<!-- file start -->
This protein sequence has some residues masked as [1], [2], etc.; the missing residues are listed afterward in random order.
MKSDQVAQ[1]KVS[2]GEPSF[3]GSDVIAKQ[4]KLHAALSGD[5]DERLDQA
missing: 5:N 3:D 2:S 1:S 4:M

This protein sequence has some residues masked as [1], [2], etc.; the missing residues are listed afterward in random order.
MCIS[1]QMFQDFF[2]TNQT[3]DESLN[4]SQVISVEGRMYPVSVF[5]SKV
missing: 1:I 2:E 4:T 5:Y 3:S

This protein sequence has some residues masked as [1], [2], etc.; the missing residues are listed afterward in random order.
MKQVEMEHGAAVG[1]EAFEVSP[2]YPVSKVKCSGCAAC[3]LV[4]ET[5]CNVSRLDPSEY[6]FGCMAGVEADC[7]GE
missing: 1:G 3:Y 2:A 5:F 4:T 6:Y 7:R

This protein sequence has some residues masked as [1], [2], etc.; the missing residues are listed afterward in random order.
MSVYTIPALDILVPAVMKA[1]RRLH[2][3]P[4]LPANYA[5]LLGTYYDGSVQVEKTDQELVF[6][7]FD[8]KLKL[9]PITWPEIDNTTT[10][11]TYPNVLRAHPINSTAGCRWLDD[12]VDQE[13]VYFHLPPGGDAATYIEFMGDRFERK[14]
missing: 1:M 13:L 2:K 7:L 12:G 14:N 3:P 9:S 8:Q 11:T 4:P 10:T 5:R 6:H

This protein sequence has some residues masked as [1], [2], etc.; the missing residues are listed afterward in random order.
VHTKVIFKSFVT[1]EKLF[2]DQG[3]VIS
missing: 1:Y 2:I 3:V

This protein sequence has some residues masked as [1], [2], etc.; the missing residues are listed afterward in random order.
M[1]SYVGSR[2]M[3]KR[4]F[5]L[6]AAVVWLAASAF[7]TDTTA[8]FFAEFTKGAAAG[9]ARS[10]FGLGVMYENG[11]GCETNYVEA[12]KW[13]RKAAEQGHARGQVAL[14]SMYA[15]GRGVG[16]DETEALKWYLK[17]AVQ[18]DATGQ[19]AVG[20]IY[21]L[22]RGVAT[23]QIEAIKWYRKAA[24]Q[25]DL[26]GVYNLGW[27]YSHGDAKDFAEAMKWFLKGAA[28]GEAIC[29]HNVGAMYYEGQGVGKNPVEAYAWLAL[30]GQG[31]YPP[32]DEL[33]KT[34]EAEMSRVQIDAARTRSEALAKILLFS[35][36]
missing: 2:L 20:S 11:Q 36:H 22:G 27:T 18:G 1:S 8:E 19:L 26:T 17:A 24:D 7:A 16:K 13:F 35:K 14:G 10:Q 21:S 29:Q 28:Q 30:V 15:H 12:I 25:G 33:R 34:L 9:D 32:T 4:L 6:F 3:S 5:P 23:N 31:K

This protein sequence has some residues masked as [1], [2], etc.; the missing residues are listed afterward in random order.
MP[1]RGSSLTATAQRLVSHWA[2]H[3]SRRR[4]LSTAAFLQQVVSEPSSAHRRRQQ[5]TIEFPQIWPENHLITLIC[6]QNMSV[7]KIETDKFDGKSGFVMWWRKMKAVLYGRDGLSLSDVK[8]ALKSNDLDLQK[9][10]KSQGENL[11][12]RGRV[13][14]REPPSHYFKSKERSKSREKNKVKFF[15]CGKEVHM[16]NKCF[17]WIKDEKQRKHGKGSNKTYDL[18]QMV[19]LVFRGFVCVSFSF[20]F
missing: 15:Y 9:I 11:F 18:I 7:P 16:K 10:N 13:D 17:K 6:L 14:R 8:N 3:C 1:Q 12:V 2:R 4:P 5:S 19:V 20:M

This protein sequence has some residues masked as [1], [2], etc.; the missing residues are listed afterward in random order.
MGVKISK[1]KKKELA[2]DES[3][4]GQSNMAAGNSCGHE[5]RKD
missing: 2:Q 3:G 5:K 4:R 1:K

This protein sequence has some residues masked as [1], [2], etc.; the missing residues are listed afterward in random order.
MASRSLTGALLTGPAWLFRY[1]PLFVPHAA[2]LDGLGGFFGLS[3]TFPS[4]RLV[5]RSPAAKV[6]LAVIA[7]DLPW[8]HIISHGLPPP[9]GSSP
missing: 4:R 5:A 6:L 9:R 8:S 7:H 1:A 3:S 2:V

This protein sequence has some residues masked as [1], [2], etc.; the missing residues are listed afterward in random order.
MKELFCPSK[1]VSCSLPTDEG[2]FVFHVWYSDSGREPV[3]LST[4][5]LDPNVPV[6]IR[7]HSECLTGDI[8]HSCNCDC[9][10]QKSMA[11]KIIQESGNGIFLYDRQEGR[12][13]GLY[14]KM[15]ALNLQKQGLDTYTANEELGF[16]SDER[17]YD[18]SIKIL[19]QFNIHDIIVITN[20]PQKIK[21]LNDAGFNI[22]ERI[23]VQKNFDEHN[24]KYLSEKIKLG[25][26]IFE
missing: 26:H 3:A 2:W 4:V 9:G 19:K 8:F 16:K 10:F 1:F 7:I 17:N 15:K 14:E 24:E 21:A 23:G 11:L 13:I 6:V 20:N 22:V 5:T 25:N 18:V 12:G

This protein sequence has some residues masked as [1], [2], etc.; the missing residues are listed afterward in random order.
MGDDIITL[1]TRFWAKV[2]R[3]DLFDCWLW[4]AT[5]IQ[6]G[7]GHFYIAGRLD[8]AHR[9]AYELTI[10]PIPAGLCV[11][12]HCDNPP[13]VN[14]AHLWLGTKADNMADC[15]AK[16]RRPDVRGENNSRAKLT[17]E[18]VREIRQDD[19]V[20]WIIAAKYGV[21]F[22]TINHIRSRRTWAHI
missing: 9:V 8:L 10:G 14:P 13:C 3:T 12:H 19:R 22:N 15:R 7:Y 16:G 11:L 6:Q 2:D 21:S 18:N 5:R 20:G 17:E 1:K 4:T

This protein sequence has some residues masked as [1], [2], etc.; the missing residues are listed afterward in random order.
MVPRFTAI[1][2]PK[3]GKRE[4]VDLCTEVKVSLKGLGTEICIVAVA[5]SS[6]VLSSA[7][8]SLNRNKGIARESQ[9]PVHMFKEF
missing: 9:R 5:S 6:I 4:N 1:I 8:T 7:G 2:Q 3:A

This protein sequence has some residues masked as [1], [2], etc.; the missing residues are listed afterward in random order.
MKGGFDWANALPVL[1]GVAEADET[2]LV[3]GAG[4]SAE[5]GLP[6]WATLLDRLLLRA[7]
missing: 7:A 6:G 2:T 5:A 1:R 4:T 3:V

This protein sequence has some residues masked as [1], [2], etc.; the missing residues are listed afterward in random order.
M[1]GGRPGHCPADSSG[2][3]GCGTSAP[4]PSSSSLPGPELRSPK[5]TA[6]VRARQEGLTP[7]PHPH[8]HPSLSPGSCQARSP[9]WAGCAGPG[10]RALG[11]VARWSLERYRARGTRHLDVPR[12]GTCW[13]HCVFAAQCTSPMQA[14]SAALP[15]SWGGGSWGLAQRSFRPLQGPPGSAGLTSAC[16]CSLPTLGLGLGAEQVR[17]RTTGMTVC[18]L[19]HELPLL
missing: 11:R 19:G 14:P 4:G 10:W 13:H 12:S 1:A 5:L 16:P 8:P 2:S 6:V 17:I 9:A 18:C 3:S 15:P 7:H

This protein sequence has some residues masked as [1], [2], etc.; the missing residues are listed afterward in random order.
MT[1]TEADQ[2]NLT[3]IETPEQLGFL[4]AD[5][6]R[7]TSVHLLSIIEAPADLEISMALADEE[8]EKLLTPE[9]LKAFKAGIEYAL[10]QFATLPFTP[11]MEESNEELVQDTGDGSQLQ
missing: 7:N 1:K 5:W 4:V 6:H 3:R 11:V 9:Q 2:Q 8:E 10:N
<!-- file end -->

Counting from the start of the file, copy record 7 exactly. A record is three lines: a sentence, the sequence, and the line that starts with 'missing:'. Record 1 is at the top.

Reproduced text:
This protein sequence has some residues masked as [1], [2], etc.; the missing residues are listed afterward in random order.
MP[1]RGSSLTATAQRLVSHWA[2]H[3]SRRR[4]LSTAAFLQQVVSEPSSAHRRRQQ[5]TIEFPQIWPENHLITLIC[6]QNMSV[7]KIETDKFDGKSGFVMWWRKMKAVLYGRDGLSLSDVK[8]ALKSNDLDLQK[9][10]KSQGENL[11][12]RGRV[13][14]REPPSHYFKSKERSKSREKNKVKFF[15]CGKEVHM[16]NKCF[17]WIKDEKQRKHGKGSNKTYDL[18]QMV[19]LVFRGFVCVSFSF[20]F
missing: 15:Y 9:I 11:F 18:I 7:P 16:K 10:N 13:D 17:K 6:L 14:R 8:N 3:C 1:Q 12:V 2:R 4:P 5:S 19:V 20:M